Sunday, May 19, 2024

pH Measurement In Hydroponics System

efy test

The base setup for this system is located in a room with approximate dimensions of 9.29 square metre. The room is non-air conditioned and does not receive any direct sunlight. The proposed setup aims to evaluate the feasibility of utilising an electrode-based E201 BNC pH measurement sensor for assessing the pH of the water before and after the addition of liquid nutrients.

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Fig. 1: Authors’ prototype of the proposed setup for pH measurement

Fig. 1 illustrates the authors’ prototype showcasing various aspects of the setup and its installation. Monitoring the pH value is crucial for maintaining optimal conditions for plant growth. The ESP32 is employed in deep sleep mode, and with the assistance of a touch sensor, the pH of the hydroponic solution can be measured with a simple touch. This touch sensor acts as an interrupt, triggering an external input for the ESP32, thereby awakening it from deep sleep mode. Fig. 2 provides a block diagram representation of the entire setup.

Fig. 2: Block diagram of the project

pH reflects the hydrogen potential in a solution, providing a numerical value that determines its acidity or alkalinity. The pH scale ranges from 0 to 14. A pH value below 7 indicates acidity, while a value above 7 indicates alkalinity. pH serves as a vital chemical indicator for hydroponic setups, reflecting changes in water due to the addition, absorption, and balance of liquid fertilisers. Common indicators such as phenolphthalein, methyl red, and bromothymol blue are utilised to indicate pH ranges of approximately 8 to 10, 4.5 to 6, and 6 to 7.5, respectively.

Phenolphthalein transitions from colourless to pink, while methyl red transitions from red to yellow. This term, widely used in chemistry, biology, and agronomy, translates the concentration values of hydrogen ions, typically ranging between about 1 and 10–14 gram-equivalents per litre, into a scale from 0 to 14.

The pH of a solution can be calculated by taking the negative logarithm of the hydronium ion concentration, expressed as pH= -log[H3O+]. At 25°C, a solution with pH<7 is acidic, pH>7 is basic, and pH=7 is neutral.

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There are two methods for measuring pH: colorimetric methods utilising indicator solutions or papers, and more accurate electrochemical methods using electrodes and a millivoltmeter (pH meter). We are employing the latter method with the aid of a microcontroller circuit for enhanced accuracy in readings.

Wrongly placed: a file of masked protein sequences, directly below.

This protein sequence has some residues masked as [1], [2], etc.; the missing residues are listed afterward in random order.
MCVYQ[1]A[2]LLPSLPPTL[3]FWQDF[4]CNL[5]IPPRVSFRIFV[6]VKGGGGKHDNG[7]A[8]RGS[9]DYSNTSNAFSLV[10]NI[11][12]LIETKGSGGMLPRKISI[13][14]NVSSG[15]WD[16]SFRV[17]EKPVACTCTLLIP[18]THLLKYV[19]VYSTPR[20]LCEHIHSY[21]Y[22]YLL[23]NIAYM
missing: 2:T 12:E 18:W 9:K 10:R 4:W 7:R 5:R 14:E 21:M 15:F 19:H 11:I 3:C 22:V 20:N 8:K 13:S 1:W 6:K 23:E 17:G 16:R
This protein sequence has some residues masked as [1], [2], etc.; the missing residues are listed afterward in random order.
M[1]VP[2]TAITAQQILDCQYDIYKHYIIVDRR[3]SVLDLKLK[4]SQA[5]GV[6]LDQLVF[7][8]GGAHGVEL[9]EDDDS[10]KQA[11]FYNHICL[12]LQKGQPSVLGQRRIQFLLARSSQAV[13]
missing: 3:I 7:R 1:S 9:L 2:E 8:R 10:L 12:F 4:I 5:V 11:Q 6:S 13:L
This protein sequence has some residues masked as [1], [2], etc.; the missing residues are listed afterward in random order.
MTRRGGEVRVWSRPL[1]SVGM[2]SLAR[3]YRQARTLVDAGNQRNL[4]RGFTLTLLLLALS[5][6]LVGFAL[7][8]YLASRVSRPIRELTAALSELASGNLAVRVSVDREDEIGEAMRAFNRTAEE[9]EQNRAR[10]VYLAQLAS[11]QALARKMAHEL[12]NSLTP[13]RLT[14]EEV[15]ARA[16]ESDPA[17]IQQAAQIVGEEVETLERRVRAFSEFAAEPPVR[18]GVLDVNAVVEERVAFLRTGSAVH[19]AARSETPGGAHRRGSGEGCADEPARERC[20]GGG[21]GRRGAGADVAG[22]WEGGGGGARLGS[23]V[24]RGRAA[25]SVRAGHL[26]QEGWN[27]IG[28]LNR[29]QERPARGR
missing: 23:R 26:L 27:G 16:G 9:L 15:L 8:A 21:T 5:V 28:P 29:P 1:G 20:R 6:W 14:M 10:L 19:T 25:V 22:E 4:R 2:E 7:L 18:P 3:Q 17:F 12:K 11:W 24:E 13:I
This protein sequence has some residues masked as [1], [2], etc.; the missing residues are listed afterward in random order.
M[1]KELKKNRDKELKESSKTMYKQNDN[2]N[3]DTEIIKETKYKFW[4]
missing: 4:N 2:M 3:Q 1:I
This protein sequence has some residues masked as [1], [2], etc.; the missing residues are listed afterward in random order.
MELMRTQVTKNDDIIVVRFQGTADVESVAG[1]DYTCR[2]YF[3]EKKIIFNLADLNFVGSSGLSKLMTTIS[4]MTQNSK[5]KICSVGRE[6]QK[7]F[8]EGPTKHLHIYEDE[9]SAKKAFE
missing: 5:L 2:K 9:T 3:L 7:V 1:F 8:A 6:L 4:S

Plants have varying pH requirements; however, a pH range of 5.5 to 6.5 is generally considered optimal for hydroponic gardening. Most plants thrive in slightly acidic conditions. The commonly used chemicals to adjust pH are phosphoric acid (to lower pH) and potassium hydroxide (to raise pH).

While both chemicals are relatively safe, they can cause burns and should never come in contact with the eyes.

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Fig. 3: Typical pH scale

Specific nutrients necessitate certain pH levels for optimal plant uptake. Incorrect pH levels can lead to deficiencies in certain nutrients or toxicity. For instance, when the pH level drops below 5.0, plants may develop magnesium and calcium deficiencies, or copper and iron toxicity. Fig. 3 illustrates a typical pH scale and its correlation to everyday objects in our lives.

ESP32 power modes

Active mode. In this mode, all peripherals of the chip remain active, including Wi-Fi, Bluetooth, and radio based on program input.

Modem-sleep mode. The CPU is operational, and the clock is configurable. The Wi-Fi/Bluetooth baseband and radio are disabled.

Light-sleep mode. The CPU is paused, while the RTC memory, RTC peripherals, and the ULP co-processor are running. Wake-up events (MAC, SDIO host, RTC timer, or external interrupts) will awaken the chip.

Deep-sleep mode. Only the RTC memory and RTC peripherals are powered up. Wi-Fi and Bluetooth connection data are stored in the RTC memory. The ULP coprocessor remains functional.

Hibernation mode. The internal 8MHz oscillator and ULP co-processor are disabled. The RTC recovery memory is powered down. Only one RTC timer on the slow clock and specific RTC GPIOs are active. The RTC timer or RTC GPIOs can wake up the chip from hibernation mode.

The ESP32 deep sleep mode is utilised in the Arduino Cloud. In the current setup, the ESP32 microcontroller is initialised into deep sleep mode and awakened as needed. This can be achieved in three ways: timer wake up, touch wake up, and external wake up.